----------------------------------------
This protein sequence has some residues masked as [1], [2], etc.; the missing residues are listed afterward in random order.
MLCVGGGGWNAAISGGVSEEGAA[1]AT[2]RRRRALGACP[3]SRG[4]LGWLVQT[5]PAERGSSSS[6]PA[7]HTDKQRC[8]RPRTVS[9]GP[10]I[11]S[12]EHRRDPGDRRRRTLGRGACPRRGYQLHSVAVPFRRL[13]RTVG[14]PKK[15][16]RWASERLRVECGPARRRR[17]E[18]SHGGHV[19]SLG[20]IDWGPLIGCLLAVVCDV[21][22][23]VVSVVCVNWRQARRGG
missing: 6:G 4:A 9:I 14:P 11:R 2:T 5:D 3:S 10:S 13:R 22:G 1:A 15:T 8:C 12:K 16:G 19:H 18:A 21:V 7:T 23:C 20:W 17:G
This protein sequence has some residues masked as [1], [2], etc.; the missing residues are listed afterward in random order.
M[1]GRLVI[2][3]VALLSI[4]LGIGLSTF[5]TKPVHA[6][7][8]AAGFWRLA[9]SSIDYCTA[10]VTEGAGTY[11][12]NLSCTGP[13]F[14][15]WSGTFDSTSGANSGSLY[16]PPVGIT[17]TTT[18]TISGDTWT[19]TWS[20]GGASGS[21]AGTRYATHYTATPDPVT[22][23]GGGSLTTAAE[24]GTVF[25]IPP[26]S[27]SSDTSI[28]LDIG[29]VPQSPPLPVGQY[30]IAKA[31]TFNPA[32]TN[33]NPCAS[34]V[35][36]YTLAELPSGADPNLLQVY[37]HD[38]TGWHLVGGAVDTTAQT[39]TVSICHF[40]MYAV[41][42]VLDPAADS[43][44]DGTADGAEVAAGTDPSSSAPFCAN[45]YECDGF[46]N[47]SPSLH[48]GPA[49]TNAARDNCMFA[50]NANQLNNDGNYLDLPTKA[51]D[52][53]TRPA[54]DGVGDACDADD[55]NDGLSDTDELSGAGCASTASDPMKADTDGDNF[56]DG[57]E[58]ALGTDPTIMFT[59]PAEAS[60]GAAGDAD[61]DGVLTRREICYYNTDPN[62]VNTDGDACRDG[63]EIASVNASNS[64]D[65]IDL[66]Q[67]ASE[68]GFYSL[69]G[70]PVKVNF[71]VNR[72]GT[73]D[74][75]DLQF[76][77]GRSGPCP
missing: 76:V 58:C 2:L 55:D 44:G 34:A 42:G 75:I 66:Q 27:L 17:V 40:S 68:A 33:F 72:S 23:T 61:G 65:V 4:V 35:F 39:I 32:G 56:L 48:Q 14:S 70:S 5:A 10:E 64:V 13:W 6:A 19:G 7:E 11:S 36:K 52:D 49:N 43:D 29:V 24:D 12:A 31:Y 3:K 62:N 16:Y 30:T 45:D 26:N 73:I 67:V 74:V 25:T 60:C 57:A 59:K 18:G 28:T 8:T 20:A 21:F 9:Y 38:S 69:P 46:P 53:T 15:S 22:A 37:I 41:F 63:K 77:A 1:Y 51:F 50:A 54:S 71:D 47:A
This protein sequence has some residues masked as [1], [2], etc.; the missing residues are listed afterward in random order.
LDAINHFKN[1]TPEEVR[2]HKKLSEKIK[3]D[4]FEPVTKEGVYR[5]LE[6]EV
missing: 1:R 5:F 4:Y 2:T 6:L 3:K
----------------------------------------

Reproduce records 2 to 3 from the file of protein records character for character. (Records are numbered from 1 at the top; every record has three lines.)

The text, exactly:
This protein sequence has some residues masked as [1], [2], etc.; the missing residues are listed afterward in random order.
M[1]GRLVI[2][3]VALLSI[4]LGIGLSTF[5]TKPVHA[6][7][8]AAGFWRLA[9]SSIDYCTA[10]VTEGAGTY[11][12]NLSCTGP[13]F[14][15]WSGTFDSTSGANSGSLY[16]PPVGIT[17]TTT[18]TISGDTWT[19]TWS[20]GGASGS[21]AGTRYATHYTATPDPVT[22][23]GGGSLTTAAE[24]GTVF[25]IPP[26]S[27]SSDTSI[28]LDIG[29]VPQSPPLPVGQY[30]IAKA[31]TFNPA[32]TN[33]NPCAS[34]V[35][36]YTLAELPSGADPNLLQVY[37]HD[38]TGWHLVGGAVDTTAQT[39]TVSICHF[40]MYAV[41][42]VLDPAADS[43][44]DGTADGAEVAAGTDPSSSAPFCAN[45]YECDGF[46]N[47]SPSLH[48]GPA[49]TNAARDNCMFA[50]NANQLNNDGNYLDLPTKA[51]D[52][53]TRPA[54]DGVGDACDADD[55]NDGLSDTDELSGAGCASTASDPMKADTDGDNF[56]DG[57]E[58]ALGTDPTIMFT[59]PAEAS[60]GAAGDAD[61]DGVLTRREICYYNTDPN[62]VNTDGDACRDG[63]EIASVNASNS[64]D[65]IDL[66]Q[67]ASE[68]GFYSL[69]G[70]PVKVNF[71]VNR[72]GT[73]D[74][75]DLQF[76][77]GRSGPCP
missing: 76:V 58:C 2:L 55:D 44:G 34:A 42:G 75:I 66:Q 27:L 17:V 40:S 68:A 33:F 72:S 23:T 61:G 65:V 4:V 35:F 39:I 32:G 56:L 48:Q 14:S 70:S 5:A 10:E 64:V 13:W 6:A 19:G 7:E 11:S 36:K 52:D 49:N 43:D 29:V 24:D 12:A 31:Y 3:K 62:N 16:Y 30:T 45:D 26:N 73:I 67:V 74:V 25:T 60:C 57:A 59:K 18:G 28:T 8:T 20:A 21:F 9:Y 38:S 69:P 46:P 53:T 15:S 22:A 37:I 41:F 63:K 77:A 1:Y 51:F 50:A 54:S 71:D 47:A
This protein sequence has some residues masked as [1], [2], etc.; the missing residues are listed afterward in random order.
LDAINHFKN[1]TPEEVR[2]HKKLSEKIK[3]D[4]FEPVTKEGVYR[5]LE[6]EV
missing: 1:R 5:F 4:Y 2:T 6:L 3:K